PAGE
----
Skip to main content

Getting Started with Micro:bit, Episode 1 via SparkFun Electronics Blog Posts

The Micro:bit was given to every UK 6th grader last year and now it is available here in the US. This is an amazingly function single board computer and there are already quite a few projects, lessons and tutorials available online to get you (and your kids) started. — Douglas

One of the coolest features of the micro:bit is its ability to be programmed with a number of languages:

Microsoft MakeCode block editor — Similar to Scratch and Blockly, users can drag and drop blocks to create programs. Teachers, especially, have experienced success using block-based programming languages in schools and clubs, including elementary schools.

JavaScript — As it turns out, the block editor in MakeCode is interpreted to JavaScript on the back end. If you click “JavaScript” at the top of the page in MakeCode, you can see and edit the JavaScript version of your program.

MicroPython — MicroPython is a subset of the Python language and was developed specifically for microcontrollers. If you’re not a fan of online editors, I’ve had success with the mu editor for creating MicroPython programs.

C++ — The micro:bit is mbed-enabled, which means programs are compiled to a .hex file that you copy and paste into the root directory of the micro:bit, which enumerates as a mass storage device on your computer. It’s a pretty seamless and slick process, and if you want to get your hands dirty with C++, you can use the mbed “Compiler” editor to write code for the micro:bit.

The micro:bit was built for the classroom, and teachers have seen some success using the board in their classes. However, that doesn’t mean it’s not fun for nonstudents. It’s packed with sensors and features that make building projects engaging and straightforward.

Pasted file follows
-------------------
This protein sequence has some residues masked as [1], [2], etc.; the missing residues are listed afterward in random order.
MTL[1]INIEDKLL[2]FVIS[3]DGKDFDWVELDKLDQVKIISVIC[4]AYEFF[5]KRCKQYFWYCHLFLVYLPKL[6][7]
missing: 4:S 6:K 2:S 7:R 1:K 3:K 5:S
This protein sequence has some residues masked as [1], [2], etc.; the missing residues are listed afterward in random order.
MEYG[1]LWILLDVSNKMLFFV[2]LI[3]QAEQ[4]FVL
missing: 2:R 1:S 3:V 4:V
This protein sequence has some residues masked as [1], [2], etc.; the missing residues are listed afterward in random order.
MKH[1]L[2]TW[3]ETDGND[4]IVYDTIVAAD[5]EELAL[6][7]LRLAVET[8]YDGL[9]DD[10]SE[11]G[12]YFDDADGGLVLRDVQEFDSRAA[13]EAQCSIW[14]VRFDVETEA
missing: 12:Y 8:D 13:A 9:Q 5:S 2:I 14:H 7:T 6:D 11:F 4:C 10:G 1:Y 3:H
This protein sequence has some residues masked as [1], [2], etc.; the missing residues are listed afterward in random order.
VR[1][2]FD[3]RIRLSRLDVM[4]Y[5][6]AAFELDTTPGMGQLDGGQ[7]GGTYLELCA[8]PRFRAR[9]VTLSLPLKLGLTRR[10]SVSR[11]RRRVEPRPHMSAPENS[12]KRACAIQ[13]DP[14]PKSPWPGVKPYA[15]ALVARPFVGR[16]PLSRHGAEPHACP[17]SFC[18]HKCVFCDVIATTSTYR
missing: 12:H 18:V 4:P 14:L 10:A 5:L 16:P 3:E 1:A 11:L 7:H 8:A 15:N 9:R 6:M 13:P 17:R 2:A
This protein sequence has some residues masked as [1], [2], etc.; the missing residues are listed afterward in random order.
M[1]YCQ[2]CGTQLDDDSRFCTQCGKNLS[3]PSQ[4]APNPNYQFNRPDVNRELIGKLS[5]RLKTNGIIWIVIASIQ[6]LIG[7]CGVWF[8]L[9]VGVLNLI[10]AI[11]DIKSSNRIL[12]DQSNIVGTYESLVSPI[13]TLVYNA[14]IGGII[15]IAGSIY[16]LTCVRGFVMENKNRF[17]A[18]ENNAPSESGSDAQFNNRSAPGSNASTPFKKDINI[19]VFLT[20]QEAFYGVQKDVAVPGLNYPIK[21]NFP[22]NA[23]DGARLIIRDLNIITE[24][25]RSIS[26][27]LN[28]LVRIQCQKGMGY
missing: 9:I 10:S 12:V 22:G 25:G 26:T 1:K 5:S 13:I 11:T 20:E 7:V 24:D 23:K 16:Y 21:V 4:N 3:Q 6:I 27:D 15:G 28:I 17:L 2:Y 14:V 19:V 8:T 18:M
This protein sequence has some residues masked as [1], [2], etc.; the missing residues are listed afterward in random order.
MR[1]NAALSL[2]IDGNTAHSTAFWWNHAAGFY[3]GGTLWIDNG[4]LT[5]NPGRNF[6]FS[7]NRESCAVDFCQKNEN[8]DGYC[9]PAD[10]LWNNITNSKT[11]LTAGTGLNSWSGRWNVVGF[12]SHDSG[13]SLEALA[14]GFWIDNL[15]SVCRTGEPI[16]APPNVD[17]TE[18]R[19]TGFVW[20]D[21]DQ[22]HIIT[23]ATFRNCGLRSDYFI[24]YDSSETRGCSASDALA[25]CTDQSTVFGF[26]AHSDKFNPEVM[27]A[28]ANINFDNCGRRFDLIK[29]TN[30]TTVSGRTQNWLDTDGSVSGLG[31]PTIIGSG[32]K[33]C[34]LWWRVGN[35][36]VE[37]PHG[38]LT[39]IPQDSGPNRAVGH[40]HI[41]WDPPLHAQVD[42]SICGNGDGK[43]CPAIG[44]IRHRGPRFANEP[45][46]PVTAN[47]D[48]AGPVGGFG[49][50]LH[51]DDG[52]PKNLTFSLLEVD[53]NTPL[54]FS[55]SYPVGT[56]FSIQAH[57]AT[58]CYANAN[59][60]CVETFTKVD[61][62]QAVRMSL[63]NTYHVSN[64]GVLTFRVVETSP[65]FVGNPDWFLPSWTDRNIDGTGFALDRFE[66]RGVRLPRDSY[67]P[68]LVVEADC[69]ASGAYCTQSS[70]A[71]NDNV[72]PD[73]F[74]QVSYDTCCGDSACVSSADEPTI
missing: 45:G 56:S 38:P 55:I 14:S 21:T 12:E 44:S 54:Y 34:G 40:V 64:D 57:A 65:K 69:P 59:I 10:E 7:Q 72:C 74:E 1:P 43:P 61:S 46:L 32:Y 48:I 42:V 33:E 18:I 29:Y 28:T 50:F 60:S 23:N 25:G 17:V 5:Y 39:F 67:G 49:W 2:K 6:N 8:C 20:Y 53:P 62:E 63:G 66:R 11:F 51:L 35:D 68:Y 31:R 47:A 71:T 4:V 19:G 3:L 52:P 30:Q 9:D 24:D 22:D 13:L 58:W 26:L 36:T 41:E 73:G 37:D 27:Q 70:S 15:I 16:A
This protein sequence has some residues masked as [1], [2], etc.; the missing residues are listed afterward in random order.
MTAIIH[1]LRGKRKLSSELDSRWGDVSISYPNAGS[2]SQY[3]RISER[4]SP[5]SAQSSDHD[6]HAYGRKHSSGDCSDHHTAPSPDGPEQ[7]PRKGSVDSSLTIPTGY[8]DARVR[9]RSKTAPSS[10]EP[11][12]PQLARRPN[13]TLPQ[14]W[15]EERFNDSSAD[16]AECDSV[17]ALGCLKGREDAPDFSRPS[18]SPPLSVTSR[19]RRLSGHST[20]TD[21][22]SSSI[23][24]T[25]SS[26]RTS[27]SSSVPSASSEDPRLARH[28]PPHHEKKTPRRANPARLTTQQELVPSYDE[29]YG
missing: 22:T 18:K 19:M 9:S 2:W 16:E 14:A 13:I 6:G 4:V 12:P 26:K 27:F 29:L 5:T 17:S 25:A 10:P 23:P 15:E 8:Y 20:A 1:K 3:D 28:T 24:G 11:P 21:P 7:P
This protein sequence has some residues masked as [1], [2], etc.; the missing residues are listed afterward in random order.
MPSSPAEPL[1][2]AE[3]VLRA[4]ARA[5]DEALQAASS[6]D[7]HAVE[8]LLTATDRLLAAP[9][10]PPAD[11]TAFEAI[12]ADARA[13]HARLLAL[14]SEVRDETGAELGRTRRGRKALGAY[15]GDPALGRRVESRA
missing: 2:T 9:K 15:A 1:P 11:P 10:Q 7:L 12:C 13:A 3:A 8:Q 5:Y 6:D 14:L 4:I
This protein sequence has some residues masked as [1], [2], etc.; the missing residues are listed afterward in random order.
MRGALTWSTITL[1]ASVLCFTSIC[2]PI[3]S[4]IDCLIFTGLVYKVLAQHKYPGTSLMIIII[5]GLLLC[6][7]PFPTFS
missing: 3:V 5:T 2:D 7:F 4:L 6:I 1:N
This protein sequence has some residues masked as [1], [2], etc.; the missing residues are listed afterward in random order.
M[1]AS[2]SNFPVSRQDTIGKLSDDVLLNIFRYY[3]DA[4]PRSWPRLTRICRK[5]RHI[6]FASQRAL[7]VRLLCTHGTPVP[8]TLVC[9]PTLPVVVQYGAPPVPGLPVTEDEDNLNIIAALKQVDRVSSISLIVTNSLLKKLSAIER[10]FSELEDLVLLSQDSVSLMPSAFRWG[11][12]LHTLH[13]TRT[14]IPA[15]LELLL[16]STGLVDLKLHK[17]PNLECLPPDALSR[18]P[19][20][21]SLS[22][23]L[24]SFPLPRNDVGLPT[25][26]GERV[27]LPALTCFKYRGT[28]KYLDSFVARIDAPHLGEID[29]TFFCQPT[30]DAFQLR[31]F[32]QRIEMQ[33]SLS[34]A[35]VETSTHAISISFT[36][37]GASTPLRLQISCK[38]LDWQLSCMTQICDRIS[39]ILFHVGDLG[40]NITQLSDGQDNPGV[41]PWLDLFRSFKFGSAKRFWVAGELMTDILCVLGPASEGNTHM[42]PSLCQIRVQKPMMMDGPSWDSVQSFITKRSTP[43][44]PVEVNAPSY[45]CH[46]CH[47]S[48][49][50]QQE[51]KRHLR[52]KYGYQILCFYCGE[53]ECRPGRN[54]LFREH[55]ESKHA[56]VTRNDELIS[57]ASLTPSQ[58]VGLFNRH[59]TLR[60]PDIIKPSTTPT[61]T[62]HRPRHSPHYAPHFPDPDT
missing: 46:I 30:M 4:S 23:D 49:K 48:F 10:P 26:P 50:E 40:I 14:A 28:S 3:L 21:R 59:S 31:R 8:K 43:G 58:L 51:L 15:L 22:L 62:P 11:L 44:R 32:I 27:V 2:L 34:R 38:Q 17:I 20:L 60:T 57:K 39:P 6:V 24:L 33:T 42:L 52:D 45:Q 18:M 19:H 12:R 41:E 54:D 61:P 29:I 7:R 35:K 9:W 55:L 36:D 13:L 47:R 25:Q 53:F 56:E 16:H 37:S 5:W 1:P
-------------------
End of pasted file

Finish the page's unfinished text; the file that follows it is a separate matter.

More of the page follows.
Read Getting Started with Micro:bit, Episode 1 via SparkFun Electronics Blog Posts


Get a BBC Micro:bit, kits and books from Amazon

Bbc micro bit

More BBC Micro:bit, kits and books

* A portion of each sale from Amazon.com directly supports our blogs
** Many of these books may be available from your local library. Check it out! 


An interesting link found among my daily reading

Comments

Popular posts from this blog

Audio: Social Networks - LIVE from the Library Internet Seminar - November 8, 2007

This night we talked about social networks, the Writer's Guild Strike, traditional media and the future of new media. Listen to this seminar Links discussed in this seminar: MySpace - Add me as a friend in MySpace Facebook - Add me as a friend on Facebook LinkedIn - Connect to me on LinkedIn YouTube - Watch my videos on YouTube Ning.com Jott.com Garden Fork TV The Minimalist with Mark Bittman quarterlife Blogger.com Wordpress.com Mixergy.com The Wish Book Holiday Podcast Project

This DIY domino clock tells the time using three LED-lit tiles via Arduino Blog

After coming across Carbon Design Group’s Domino Wall Clock, which uses electronic magnetic coil motors to reveal white dots, Instructables member “Kothe” decided to create a simplified version of their own. The clock is comprised of three custom dominoes — the first tile for hours, the second and third for minutes. Unlike its inspiration, Kothe’s device uses addressable RGB LEDs as dots that allow for a variety of colors to shine through. Read This DIY domino clock tells the time using three LED-lit tiles via Arduino Blog An interesting link found among my daily reading

Onion Pi makes your web traffic anonymous via Open Electronics

Hmmm, might be an easy (and relatively cheap) way to play around with Tor and learn a bit more about this anonymizing service. -- Douglas Adafruit’s Onion Pi is a Tor proxy that makes your web traffic anonymous, allowing you to use the internet free of snoopers and any kind of surveillance. Follow Adafruit’s tutorial on setting up Onion Pi and you’re on your way to a peaceful anonymous browsing experience. Tor is an onion routing service – every internet packet goes through 3 layers of relays before going to your destination. This makes it much harder for the server you are accessing (or anyone snooping on your Internet use) to figure out who you are and where you are coming from. Read Onion Pi makes your web traffic anonymous via Open Electronics * A portion of each sale from Amazon.com directly supports our blogs ** Many of these books may be available from your local library. Check it out! An interesting link found among my daily reading